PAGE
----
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Employers: Are your job ads in keeping with the Code?

jobWhen does a job advertisement breach the Ontario Human Rights Code? The same question was asked and answered in Wedley v. Northview Co-operative Homes Inc.2008 HRTO 13.

When the Complainant, Caroline Wedley, was terminated from her job as a cleaner, she alleged that she was told by management that they were seeking to hire two men. When later she spotted two advertisements in her local paper requesting male applicants, Ms. Wedley filed a human rights application.

In her application Ms. Wedley alleged that she was treated unfairly and was terminated due to her gender. In short, she believed her employers wanted to hire a man for her position. The Respondents, Northview Co-operative Homes Inc. (“Northview”) held that Ms. Wedley was dismissed due to deteriorating job performance and Northview’s increased maintenance needs.[1]

The question before the Tribunal was whether or not Northview had breached the “Code”.


Ms. Wedley began her employment with the Respondents in March of 2003. In Ms. Wedley’s three-month probationary period appraisal, which she passed with “overwhelmingly positive” responses. In fact, as a result she was given a raise.

According to the Respondents, by late August of the same year Ms. Wedley’s job performance was beginning to deteriorate. In November she was told that the Board of Directors were considering hiring additional staff but her job would not be affected.

Over the next few months management became increasingly concerned with Ms. Wedley’s job performance. She was spoken to a number of times and a number of memoranda sent. On January 8, 2004 Ms. Wedley was called into the office and informed that her employment was being terminated. When she asked management as to why, Ms. Wedley testified that she was told that management would be “hiring two men because more maintenance skills were needed.”[2]

The advertisement

On January 11, 2004 three days following her termination, Ms. Wedley spotted two job advertisements in the local newspaper— “Cleaner/Maintenance Man” and “Maintenance Man“. Both advertisements were for the position which Ms. Wedley had previously held.[3]

During the Tribunal hearing, Northview conceded that the January 11, 2004 job advertisements were contrary to section 23(1) of the Code.[4] Section 23(1) reads:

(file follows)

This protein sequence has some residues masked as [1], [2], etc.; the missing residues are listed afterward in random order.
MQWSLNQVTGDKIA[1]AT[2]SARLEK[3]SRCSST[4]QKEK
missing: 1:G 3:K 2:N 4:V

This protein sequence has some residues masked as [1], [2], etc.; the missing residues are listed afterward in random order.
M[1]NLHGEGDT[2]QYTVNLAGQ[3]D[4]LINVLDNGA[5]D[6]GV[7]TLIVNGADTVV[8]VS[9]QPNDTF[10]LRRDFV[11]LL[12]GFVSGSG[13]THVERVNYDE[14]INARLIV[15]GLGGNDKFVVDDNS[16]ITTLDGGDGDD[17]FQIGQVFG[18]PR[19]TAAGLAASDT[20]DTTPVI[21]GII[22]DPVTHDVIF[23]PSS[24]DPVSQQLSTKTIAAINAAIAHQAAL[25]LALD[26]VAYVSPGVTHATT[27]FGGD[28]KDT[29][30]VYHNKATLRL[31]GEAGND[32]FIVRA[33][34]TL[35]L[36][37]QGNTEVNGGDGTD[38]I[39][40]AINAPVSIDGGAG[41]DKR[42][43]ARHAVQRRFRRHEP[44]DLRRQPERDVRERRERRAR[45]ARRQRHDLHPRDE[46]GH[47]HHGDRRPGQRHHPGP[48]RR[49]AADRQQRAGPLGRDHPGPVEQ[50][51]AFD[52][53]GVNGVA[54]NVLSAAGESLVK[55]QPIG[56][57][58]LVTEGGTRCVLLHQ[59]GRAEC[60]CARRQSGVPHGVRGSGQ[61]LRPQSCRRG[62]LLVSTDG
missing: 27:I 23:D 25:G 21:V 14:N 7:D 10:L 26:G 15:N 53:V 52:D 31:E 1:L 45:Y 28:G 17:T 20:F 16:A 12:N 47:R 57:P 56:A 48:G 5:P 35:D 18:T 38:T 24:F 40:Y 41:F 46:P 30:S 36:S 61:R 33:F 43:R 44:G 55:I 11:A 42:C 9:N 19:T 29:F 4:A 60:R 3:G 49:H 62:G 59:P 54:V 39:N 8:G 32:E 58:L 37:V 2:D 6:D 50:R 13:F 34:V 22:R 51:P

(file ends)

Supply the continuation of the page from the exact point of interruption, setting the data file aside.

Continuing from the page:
The right under section 5 to equal treatment with respect to employment is infringed where an invitation to apply for employment or an advertisement in connection with employment is published or displayed that directly or indirectly classifies or indicates qualifications by a prohibited ground of discrimination. R.S.O. 1990, c. H.19, s. 23 (1).”

Nonetheless, the Respondents asserted there was no “connection” between Ms. Wedley’s dismissal and the discriminatory job advertisement, and that the use of the term “maintenance man” was simply a colloquial expression for the job title.[5]

The Tribunal decision

The Tribunal concluded that although the decision to terminate Ms. Wedley’s employment was not tied to gender, the evidence did support the finding that the “execution of the dismissal” was tainted by gender. The Tribunal had determined a nexus between Northview’s alleged response when Ms. Wedley had asked why she was being terminated, and the fact that three days later there appeared the discriminatory job advertisement. The Tribunal found it to be more likely than not that management did in fact tell Ms. Wedley that Northview was seeking to hire two men.

As gender was an element in the dismissal conversation and subsequent job advertisement, the Tribunal found that the Respondent had infringed Ms. Wedley’s right to equal treatment in respect of employment without discrimination because of sex.[6]

Ms. Wedley was awarded $5,000 as compensation for her loss of the right to be free from discrimination under sections 5(1) and (9) of the “Code”. In addition, the Tribunal ordered that Northview put into place a number of Public Interest Remedies including an Anti-Discrimination Policy and Human Rights Complaints Procedure.

Of importance to both employer and employee is the distinction which the Tribunal made between gender not playing a role in Ms. Wedley’s termination, while it still remained a factor in the execution of the termination. Preferences, or exclusionary job ads and the like, are only permissible in special circumstances as defined by the “Code”.

Kevin Sambrano is a human rights paralegal practicing in Toronto. Do you have a human rights issue we can help you with? Contact Sambrano Legal today at 647 860 8339 or through the contact link for a free consultation. Or you may visit

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[1] Wedley v. Northview Co-operative Homes Inc., 2008 HRTO 13 (CanLII) para. 3

[2] Ibid., para. 19

[3] Ibid., para. 20

[4] Ibid., para. 48

[5] Ibid., para. 48

[6] Ibid., para. 71

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